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Pleasure

Edited by Chris Heathwood (University of Colorado, Boulder)
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  1. Mary Ellen Brown (1994). Soap Opera and Women's Talk: The Pleasure of Resistance. Sage Publications.
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  2. Flora I. MacKinnon (1924). Review of Wells, Pleasure and Behavior. [REVIEW] Journal of Philosophy 21 (20):558-559.
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Pleasure and Pain
  1. George Ainslie (2009). Pleasure and Aversion: Challenging the Conventional Dichotomy. Inquiry 52 (4):357 – 377.
    Philosophy and its descendents in the behavioral sciences have traditionally divided incentives into those that are sought and those that are avoided. Positive incentives are held to be both attractive and memorable because of the direct effects of pleasure. Negative incentives are held to be unattractive but still memorable (the problem of pain) because they force unpleasant emotions on an individual by an unmotivated process, either a hardwired response (unconditioned response) or one substituted by association (conditioned response). Negative incentives are (...)
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  2. Victor Argonov (2014). The Pleasure Principle as a Tool for Scientific Forecasting of Human Self-Evolution. Journal of Evolution and Technology 24 (2):63-78.
    The pleasure principle (PP) may be a verifiable fundamental law of the living matter in the universe, and this law might then be used for forecasting human self-evolution. I do not pretend to “prove” PP, but argue that it must be regarded as a scientific hypothesis. Accordingly, I formulate verifiable and falsifiable postulates of PP. Their confirmation would allow the construction of a new scientific discipline, hedodynamics, that would be able to forecast the future development of human civilization and even (...)
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  3. Murat Aydede (forthcoming). A Contemporary Account of Sensory Pleasure. In Lisa Shapiro (ed.), Pleasure: A History. Oxford University Press
    [This is the penultimate version, please send me an email for the final version]. Some sensations are pleasant, some unpleasant, and some are neither. Furthermore, those that are pleasant or unpleasant are so to different degrees. In this essay, I want to explore what kind of a difference is the difference between these three kinds of sensations. I will develop a comprehensive three-level account of sensory pleasure that is simultaneously adverbialist, functionalist and is also a version of an experiential-desire account.
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  4. Murat Aydede (2014). How to Unify Theories of Sensory Pleasure: An Adverbialist Proposal. Review of Philosophy and Psychology 5 (1):119-133.
    A lot of qualitatively very different sensations can be pleasant or unpleasant. The Felt-Quality Views that conceive of sensory affect as having an introspectively available common phenomenology or qualitative character face the “heterogeneity problem” of specifying what that qualitative common phenomenology is. In contrast, according to the Attitudinal Views, what is common to all pleasant or unpleasant sensations is that they are all “wanted” or “unwanted” in a certain sort of way. The commonality is explained not on the basis of (...)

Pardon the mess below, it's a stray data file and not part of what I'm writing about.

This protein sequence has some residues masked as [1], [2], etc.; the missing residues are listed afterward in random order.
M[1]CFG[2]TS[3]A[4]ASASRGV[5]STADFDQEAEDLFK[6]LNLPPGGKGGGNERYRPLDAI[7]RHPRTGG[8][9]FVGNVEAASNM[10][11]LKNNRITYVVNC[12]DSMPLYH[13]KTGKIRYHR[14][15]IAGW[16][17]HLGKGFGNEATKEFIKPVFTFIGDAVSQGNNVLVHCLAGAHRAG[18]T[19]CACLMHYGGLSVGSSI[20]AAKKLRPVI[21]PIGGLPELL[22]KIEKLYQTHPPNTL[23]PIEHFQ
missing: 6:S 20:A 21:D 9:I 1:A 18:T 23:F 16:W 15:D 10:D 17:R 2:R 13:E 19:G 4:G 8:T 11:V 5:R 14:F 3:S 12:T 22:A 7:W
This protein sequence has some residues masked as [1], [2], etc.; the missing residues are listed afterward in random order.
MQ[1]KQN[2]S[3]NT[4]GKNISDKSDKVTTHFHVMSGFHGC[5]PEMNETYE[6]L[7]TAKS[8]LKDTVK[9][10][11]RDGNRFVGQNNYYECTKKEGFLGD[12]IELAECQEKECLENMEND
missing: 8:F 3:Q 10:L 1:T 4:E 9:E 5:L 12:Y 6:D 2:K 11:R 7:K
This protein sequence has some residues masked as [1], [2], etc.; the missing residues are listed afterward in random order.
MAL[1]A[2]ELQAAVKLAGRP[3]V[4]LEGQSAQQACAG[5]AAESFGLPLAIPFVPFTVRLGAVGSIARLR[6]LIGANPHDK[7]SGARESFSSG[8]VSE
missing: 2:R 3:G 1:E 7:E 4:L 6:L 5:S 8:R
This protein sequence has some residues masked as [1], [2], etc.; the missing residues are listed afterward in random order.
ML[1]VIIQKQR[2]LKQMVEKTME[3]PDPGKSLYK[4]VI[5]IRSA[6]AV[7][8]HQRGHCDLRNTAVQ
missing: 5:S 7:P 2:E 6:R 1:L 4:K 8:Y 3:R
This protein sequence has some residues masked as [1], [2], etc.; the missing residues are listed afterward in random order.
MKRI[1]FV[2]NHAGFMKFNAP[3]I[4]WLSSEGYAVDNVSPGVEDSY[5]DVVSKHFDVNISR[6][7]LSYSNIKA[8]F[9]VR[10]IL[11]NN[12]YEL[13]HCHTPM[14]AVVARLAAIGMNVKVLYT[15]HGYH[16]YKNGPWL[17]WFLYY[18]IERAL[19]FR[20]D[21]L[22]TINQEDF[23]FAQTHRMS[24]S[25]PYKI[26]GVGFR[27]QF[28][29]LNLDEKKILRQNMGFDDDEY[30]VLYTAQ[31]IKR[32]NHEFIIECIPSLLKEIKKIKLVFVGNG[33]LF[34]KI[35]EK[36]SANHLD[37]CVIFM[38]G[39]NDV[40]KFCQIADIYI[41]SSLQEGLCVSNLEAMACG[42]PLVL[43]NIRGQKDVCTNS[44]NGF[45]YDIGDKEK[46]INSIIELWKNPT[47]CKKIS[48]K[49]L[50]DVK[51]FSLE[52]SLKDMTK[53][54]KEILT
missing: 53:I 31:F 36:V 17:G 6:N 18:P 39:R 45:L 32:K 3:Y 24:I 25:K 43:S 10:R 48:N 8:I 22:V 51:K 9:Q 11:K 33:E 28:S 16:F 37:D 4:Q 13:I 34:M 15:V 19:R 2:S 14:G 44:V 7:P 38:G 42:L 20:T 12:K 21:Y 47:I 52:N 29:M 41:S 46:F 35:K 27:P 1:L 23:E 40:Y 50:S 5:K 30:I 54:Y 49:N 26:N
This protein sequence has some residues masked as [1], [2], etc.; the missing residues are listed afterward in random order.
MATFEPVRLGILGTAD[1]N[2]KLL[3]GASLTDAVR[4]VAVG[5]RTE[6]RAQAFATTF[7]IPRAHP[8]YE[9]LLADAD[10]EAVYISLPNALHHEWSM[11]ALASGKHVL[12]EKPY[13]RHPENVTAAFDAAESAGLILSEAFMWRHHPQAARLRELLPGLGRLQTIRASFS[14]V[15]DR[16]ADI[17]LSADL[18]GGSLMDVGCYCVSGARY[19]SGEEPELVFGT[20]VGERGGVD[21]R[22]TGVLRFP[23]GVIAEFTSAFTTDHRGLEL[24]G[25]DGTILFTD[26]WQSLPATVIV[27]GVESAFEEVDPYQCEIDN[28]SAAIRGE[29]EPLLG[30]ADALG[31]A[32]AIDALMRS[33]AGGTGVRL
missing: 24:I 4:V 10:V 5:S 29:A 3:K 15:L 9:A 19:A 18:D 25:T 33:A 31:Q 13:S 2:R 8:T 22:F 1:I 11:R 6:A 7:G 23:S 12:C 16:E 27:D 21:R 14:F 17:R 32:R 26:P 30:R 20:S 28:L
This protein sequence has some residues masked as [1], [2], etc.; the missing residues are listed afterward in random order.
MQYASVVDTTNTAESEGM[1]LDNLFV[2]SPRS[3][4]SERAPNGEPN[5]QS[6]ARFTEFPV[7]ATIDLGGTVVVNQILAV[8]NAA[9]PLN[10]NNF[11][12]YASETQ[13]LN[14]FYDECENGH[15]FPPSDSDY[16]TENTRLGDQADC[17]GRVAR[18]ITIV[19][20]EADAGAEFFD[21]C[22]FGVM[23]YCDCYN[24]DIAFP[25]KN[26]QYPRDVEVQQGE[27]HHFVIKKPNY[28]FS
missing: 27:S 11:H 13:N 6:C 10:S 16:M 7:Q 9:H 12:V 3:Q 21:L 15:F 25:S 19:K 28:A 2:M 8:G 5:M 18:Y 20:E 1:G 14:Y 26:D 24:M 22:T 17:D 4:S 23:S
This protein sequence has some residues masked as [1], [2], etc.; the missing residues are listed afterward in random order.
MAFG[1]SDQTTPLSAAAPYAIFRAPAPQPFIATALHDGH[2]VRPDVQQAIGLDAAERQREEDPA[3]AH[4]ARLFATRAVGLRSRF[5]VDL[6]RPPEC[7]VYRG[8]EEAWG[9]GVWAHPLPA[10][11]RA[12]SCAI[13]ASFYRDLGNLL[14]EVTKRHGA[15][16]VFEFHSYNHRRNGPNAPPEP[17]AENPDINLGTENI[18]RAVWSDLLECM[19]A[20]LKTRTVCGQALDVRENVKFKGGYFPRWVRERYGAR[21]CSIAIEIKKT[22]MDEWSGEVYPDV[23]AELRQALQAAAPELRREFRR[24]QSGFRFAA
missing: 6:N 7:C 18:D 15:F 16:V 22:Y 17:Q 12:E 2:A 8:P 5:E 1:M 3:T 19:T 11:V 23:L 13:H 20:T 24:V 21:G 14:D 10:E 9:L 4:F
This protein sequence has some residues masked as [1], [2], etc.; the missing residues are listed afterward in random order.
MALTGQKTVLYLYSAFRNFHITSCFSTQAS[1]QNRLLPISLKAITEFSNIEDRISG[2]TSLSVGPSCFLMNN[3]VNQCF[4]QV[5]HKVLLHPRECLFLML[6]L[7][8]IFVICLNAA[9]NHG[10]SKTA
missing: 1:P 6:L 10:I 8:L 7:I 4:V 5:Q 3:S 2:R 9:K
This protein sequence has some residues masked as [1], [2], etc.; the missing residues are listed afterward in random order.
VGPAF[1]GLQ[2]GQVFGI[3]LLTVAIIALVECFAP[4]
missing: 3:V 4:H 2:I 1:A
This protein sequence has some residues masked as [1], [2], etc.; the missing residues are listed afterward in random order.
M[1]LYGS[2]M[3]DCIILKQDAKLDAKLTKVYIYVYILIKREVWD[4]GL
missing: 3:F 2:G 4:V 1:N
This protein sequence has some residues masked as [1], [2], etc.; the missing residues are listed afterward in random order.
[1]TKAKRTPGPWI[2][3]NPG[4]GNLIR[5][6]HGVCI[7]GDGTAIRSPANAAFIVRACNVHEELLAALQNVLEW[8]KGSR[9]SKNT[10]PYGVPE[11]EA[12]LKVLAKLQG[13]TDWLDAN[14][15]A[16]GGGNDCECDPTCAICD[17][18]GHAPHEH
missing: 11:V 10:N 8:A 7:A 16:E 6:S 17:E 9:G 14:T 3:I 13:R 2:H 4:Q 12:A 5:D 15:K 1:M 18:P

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  5. Murat Aydede (2000). An Analysis of Pleasure Vis-a-Vis Pain. Philosophy and Phenomenological Research 61 (3):537-570.
    I take up the issue of whether pleasure is a kind of sensation or not. This issue was much discussed by philosophers of the 1950’s and 1960’s, and apparently no resolution was reached. There were mainly two camps in the discussion: those who argued for a dispositional account, and those who favored an episodic feeling view of pleasure. Here, relying on some recent scientific research I offer an account of pleasure which neither dispositionalizes nor sensationalizes pleasure. As is usual in (...)
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  6. Murat Aydede & Matthew Fulkerson (forthcoming). Reasons and Theories of Sensory Affect. In David Bain, Michael Brady & Jennifer Corns (eds.), The Nature of Pain.
    Some sensory experiences are pleasant, some unpleasant. This is a truism. But understanding what makes these experiences pleasant and unpleasant is not an easy job. Various difficulties and puzzles arise as soon as we start theorizing. There are various philosophical theories on offer that seem to give different accounts for the positive or negative affective valences of sensory experiences. In this paper, we will look at the current state of art in the philosophy of mind, present the main contenders, critically (...)
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  7. Murat Aydede & Matthew Fulkerson (2014). Affect: Representationalists' Headache. Philosophical Studies 170 (2):175-198.
    Representationalism is the view that the phenomenal character of experiences is identical to their representational content of a certain sort. This view requires a strong transparency condition on phenomenally conscious experiences. We argue that affective qualities such as experienced pleasantness or unpleasantness are counter-examples to the transparency thesis and thus to the sort of representationalism that implies it.